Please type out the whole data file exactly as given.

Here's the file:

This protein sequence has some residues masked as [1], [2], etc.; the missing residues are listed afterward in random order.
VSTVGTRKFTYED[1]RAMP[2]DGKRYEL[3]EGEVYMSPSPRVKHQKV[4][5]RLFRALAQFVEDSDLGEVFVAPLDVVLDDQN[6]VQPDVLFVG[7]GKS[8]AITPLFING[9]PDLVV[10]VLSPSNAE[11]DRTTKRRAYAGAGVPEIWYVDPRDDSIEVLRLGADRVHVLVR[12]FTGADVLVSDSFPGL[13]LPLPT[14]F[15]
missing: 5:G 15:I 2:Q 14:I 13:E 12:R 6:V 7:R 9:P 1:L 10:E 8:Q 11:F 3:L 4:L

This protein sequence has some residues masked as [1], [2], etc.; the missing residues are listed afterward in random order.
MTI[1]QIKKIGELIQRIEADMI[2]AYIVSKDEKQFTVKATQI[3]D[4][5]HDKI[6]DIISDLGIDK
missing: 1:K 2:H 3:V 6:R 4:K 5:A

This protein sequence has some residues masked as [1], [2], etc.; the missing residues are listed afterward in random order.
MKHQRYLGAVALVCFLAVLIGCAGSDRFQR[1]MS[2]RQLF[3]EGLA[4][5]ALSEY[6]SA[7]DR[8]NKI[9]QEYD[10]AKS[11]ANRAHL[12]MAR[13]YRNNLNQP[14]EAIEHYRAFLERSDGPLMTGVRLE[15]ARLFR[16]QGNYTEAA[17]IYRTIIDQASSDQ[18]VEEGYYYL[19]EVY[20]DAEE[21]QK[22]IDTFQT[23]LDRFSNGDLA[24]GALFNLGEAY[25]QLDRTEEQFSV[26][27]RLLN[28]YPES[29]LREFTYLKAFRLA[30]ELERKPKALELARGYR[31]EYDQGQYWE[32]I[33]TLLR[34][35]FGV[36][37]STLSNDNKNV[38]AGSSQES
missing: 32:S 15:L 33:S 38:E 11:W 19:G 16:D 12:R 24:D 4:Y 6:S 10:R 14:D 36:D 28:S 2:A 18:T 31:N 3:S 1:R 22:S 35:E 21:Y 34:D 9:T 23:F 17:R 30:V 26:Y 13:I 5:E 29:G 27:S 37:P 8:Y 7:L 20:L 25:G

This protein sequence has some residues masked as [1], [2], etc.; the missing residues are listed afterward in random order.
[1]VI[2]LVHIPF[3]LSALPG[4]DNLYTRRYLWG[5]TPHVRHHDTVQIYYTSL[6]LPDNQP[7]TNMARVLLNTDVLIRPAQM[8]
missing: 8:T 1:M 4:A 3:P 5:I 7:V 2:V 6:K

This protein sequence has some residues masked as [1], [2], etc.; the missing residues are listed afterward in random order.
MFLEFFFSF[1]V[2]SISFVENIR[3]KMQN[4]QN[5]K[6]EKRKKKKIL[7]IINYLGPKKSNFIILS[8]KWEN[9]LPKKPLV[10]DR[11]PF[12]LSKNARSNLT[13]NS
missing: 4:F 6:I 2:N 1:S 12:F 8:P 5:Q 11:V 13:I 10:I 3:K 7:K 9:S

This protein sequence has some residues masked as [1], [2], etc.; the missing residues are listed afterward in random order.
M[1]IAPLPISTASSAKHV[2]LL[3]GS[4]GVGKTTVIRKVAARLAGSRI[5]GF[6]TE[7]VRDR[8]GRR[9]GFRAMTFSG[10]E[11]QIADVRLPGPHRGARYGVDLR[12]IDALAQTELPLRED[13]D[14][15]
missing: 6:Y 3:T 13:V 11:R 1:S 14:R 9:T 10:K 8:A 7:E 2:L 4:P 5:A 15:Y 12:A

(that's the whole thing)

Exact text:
This protein sequence has some residues masked as [1], [2], etc.; the missing residues are listed afterward in random order.
VSTVGTRKFTYED[1]RAMP[2]DGKRYEL[3]EGEVYMSPSPRVKHQKV[4][5]RLFRALAQFVEDSDLGEVFVAPLDVVLDDQN[6]VQPDVLFVG[7]GKS[8]AITPLFING[9]PDLVV[10]VLSPSNAE[11]DRTTKRRAYAGAGVPEIWYVDPRDDSIEVLRLGADRVHVLVR[12]FTGADVLVSDSFPGL[13]LPLPT[14]F[15]
missing: 5:G 15:I 2:Q 14:I 13:E 12:R 6:V 7:R 9:P 1:L 10:E 8:Q 11:F 3:L 4:L

This protein sequence has some residues masked as [1], [2], etc.; the missing residues are listed afterward in random order.
MTI[1]QIKKIGELIQRIEADMI[2]AYIVSKDEKQFTVKATQI[3]D[4][5]HDKI[6]DIISDLGIDK
missing: 1:K 2:H 3:V 6:R 4:K 5:A

This protein sequence has some residues masked as [1], [2], etc.; the missing residues are listed afterward in random order.
MKHQRYLGAVALVCFLAVLIGCAGSDRFQR[1]MS[2]RQLF[3]EGLA[4][5]ALSEY[6]SA[7]DR[8]NKI[9]QEYD[10]AKS[11]ANRAHL[12]MAR[13]YRNNLNQP[14]EAIEHYRAFLERSDGPLMTGVRLE[15]ARLFR[16]QGNYTEAA[17]IYRTIIDQASSDQ[18]VEEGYYYL[19]EVY[20]DAEE[21]QK[22]IDTFQT[23]LDRFSNGDLA[24]GALFNLGEAY[25]QLDRTEEQFSV[26][27]RLLN[28]YPES[29]LREFTYLKAFRLA[30]ELERKPKALELARGYR[31]EYDQGQYWE[32]I[33]TLLR[34][35]FGV[36][37]STLSNDNKNV[38]AGSSQES
missing: 32:S 15:L 33:S 38:E 11:W 19:G 16:D 12:R 24:D 4:Y 6:S 10:R 14:D 36:D 28:S 2:A 18:T 31:N 3:S 1:R 22:S 35:E 21:Y 34:D 9:T 23:F 17:R 30:V 26:Y 13:I 5:E 29:G 27:S 37:P 8:Y 7:L 20:L 25:G

This protein sequence has some residues masked as [1], [2], etc.; the missing residues are listed afterward in random order.
[1]VI[2]LVHIPF[3]LSALPG[4]DNLYTRRYLWG[5]TPHVRHHDTVQIYYTSL[6]LPDNQP[7]TNMARVLLNTDVLIRPAQM[8]
missing: 8:T 1:M 4:A 3:P 5:I 7:V 2:V 6:K

This protein sequence has some residues masked as [1], [2], etc.; the missing residues are listed afterward in random order.
MFLEFFFSF[1]V[2]SISFVENIR[3]KMQN[4]QN[5]K[6]EKRKKKKIL[7]IINYLGPKKSNFIILS[8]KWEN[9]LPKKPLV[10]DR[11]PF[12]LSKNARSNLT[13]NS
missing: 4:F 6:I 2:N 1:S 12:F 8:P 5:Q 11:V 13:I 10:I 3:K 7:K 9:S

This protein sequence has some residues masked as [1], [2], etc.; the missing residues are listed afterward in random order.
M[1]IAPLPISTASSAKHV[2]LL[3]GS[4]GVGKTTVIRKVAARLAGSRI[5]GF[6]TE[7]VRDR[8]GRR[9]GFRAMTFSG[10]E[11]QIADVRLPGPHRGARYGVDLR[12]IDALAQTELPLRED[13]D[14][15]
missing: 6:Y 3:T 13:V 11:R 1:S 14:R 9:T 10:K 8:A 7:E 2:L 4:P 5:A 15:Y 12:A